Finally, guide your sales team on how to implement the VM plan through case studies and role-playing. These are compelling coaching and training solutions. You cannot train enough. There’s no substitute for entering each stage of the selling process with confidence, flexibility, and knowing the cues for switching tactics.

“Who lost the sale?” 
It’s is a question that will arise far less frequently once VM as an integral activity takes hold. More importantly, when it does happen, VM participants can answer the question more accurately every time and make adjustments accordingly. The bigger vision – to maximize ROI and exceed revenue targets consistently – lies at the center of sound VM thinking.

All the “how-to” aspects are contained in an excellent reference if you want to read more about it.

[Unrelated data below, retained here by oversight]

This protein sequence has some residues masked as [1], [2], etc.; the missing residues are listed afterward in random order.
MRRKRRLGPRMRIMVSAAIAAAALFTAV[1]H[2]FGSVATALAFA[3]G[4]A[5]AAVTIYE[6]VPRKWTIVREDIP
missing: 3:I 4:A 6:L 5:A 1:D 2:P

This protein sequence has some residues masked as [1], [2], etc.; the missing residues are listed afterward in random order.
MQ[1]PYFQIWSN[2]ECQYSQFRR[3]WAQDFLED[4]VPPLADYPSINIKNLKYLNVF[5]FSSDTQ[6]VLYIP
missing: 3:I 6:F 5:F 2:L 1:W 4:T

Pitcher is at the cutting edge of value messaging and your one-stop Sales Enablement resource. 
As a leading voice in the automated sales enablement field, Pitcher can develop a cohesive VM strategy for your B2B business in almost every industry. Sell to your customers the way they want to buy, which may be vastly different from the way you prefer to sell. Pitcher helps you make the adjustments and transition to VM seamlessly and in a manner that creates team support at the same time.  

To experience Pitcher first hand, interested parties can request a demo at